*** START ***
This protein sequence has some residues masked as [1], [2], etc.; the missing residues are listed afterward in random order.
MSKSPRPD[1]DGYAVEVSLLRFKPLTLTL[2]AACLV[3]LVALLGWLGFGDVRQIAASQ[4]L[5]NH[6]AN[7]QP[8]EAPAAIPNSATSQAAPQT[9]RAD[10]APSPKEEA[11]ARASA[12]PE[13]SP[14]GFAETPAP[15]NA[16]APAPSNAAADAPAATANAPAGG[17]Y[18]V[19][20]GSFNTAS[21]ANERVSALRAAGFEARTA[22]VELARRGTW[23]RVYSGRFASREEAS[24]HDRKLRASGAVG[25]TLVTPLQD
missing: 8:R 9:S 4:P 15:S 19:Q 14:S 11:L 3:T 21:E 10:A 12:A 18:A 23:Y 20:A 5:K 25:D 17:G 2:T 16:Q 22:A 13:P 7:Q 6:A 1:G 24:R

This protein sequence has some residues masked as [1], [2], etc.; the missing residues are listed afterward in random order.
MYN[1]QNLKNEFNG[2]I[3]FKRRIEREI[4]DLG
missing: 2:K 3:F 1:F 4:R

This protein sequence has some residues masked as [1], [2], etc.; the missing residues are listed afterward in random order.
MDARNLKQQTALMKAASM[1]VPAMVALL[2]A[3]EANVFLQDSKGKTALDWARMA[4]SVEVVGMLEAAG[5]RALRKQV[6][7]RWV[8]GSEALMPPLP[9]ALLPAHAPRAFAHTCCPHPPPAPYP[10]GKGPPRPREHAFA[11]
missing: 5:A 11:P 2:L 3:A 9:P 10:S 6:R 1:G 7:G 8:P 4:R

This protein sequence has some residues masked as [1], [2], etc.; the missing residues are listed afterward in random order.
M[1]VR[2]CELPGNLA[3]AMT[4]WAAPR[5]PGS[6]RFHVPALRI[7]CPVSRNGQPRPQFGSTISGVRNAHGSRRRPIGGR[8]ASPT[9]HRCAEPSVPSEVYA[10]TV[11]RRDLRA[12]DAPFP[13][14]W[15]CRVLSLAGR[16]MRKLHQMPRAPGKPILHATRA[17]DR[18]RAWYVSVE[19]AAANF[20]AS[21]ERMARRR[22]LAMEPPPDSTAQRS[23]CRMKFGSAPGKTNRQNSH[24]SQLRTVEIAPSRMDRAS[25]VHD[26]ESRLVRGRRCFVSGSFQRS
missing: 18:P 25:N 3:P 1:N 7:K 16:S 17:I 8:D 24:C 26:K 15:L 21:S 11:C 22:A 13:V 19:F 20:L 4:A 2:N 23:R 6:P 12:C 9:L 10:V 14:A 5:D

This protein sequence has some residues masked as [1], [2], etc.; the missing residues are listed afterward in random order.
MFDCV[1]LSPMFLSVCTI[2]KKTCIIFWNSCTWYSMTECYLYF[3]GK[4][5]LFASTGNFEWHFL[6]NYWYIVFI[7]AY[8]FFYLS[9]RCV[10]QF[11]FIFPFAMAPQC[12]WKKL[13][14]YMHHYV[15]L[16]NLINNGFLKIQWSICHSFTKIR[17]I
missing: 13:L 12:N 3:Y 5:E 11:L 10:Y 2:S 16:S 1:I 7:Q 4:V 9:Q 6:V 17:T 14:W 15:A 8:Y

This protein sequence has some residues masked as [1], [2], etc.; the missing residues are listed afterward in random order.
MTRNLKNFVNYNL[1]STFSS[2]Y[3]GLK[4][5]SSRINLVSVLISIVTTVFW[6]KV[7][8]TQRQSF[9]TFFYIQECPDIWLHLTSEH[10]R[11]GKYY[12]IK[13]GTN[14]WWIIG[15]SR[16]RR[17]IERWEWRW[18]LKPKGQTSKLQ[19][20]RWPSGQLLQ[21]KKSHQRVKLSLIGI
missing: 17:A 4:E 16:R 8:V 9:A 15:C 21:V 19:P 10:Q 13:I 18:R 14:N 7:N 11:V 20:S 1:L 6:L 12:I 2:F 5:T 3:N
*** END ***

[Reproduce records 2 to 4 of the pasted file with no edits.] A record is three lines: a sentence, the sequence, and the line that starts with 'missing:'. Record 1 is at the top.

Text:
This protein sequence has some residues masked as [1], [2], etc.; the missing residues are listed afterward in random order.
MYN[1]QNLKNEFNG[2]I[3]FKRRIEREI[4]DLG
missing: 2:K 3:F 1:F 4:R

This protein sequence has some residues masked as [1], [2], etc.; the missing residues are listed afterward in random order.
MDARNLKQQTALMKAASM[1]VPAMVALL[2]A[3]EANVFLQDSKGKTALDWARMA[4]SVEVVGMLEAAG[5]RALRKQV[6][7]RWV[8]GSEALMPPLP[9]ALLPAHAPRAFAHTCCPHPPPAPYP[10]GKGPPRPREHAFA[11]
missing: 5:A 11:P 2:L 3:A 9:P 10:S 6:R 1:G 7:G 8:P 4:R

This protein sequence has some residues masked as [1], [2], etc.; the missing residues are listed afterward in random order.
M[1]VR[2]CELPGNLA[3]AMT[4]WAAPR[5]PGS[6]RFHVPALRI[7]CPVSRNGQPRPQFGSTISGVRNAHGSRRRPIGGR[8]ASPT[9]HRCAEPSVPSEVYA[10]TV[11]RRDLRA[12]DAPFP[13][14]W[15]CRVLSLAGR[16]MRKLHQMPRAPGKPILHATRA[17]DR[18]RAWYVSVE[19]AAANF[20]AS[21]ERMARRR[22]LAMEPPPDSTAQRS[23]CRMKFGSAPGKTNRQNSH[24]SQLRTVEIAPSRMDRAS[25]VHD[26]ESRLVRGRRCFVSGSFQRS
missing: 18:P 25:N 3:P 1:N 7:K 16:S 17:I 8:D 24:C 26:K 15:L 21:S 11:C 22:A 13:V 19:F 20:L 4:A 2:N 23:R 6:P 12:C 9:L 10:V 14:A 5:D